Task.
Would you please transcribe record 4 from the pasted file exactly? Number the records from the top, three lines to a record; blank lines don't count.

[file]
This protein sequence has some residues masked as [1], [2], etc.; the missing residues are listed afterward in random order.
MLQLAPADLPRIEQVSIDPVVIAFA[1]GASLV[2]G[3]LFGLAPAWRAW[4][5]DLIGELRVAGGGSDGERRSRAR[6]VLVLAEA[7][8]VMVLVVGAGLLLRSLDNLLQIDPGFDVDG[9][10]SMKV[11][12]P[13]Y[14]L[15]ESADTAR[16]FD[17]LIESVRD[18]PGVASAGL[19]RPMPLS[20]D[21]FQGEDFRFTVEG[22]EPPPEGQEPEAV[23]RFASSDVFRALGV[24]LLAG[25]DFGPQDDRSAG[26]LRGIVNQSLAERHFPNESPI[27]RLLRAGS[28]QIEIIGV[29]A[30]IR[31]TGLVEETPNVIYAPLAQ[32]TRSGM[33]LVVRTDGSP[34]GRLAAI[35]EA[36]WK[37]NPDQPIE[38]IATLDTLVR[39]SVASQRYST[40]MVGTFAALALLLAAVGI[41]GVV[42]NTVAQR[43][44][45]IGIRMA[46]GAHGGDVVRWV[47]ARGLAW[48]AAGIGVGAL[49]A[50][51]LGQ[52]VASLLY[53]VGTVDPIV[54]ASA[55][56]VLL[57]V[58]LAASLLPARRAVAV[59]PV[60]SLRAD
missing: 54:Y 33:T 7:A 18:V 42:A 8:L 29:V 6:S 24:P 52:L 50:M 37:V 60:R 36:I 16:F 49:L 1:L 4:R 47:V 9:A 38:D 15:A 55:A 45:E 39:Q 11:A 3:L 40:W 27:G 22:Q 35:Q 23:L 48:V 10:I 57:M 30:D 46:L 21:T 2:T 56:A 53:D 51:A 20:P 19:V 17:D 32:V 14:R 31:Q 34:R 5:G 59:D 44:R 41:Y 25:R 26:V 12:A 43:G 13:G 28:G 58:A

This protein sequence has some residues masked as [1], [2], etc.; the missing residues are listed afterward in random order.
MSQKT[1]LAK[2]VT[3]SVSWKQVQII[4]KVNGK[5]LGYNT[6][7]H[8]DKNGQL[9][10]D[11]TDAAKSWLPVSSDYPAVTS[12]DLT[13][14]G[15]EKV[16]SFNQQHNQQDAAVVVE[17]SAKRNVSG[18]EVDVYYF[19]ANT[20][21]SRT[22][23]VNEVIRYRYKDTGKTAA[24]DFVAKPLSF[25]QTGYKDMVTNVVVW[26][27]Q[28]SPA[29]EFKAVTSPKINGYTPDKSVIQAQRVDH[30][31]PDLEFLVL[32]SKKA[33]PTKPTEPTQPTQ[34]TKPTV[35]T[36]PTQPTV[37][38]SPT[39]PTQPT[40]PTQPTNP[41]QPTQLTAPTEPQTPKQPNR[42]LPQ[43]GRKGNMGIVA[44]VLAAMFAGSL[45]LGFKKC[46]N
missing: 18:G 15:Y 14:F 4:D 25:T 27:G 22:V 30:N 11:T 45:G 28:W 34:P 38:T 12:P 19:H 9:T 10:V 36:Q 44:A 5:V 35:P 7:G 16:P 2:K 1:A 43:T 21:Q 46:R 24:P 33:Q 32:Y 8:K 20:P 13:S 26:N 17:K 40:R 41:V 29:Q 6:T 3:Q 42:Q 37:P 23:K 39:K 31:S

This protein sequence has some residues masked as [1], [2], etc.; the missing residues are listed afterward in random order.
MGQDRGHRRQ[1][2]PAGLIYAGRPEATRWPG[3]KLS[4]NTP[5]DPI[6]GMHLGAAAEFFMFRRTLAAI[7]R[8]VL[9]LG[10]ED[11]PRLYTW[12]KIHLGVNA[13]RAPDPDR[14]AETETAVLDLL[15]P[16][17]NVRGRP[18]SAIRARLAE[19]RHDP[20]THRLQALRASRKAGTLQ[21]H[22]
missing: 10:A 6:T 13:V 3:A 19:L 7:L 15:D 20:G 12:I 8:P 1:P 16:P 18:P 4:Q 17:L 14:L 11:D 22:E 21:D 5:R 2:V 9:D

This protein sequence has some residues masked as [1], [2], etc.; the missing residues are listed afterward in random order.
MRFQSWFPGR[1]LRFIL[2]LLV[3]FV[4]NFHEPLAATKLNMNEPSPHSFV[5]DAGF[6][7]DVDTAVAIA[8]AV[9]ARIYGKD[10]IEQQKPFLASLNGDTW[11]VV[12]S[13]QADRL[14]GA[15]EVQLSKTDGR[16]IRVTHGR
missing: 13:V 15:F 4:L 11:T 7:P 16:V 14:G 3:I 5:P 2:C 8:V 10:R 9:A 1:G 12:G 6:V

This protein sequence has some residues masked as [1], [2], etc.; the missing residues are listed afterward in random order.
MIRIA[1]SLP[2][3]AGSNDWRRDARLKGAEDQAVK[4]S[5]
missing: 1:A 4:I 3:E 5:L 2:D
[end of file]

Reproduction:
This protein sequence has some residues masked as [1], [2], etc.; the missing residues are listed afterward in random order.
MRFQSWFPGR[1]LRFIL[2]LLV[3]FV[4]NFHEPLAATKLNMNEPSPHSFV[5]DAGF[6][7]DVDTAVAIA[8]AV[9]ARIYGKD[10]IEQQKPFLASLNGDTW[11]VV[12]S[13]QADRL[14]GA[15]EVQLSKTDGR[16]IRVTHGR
missing: 13:V 15:F 4:L 11:T 7:P 16:V 14:G 3:I 5:P 2:C 8:V 10:R 9:A 1:G 12:G 6:V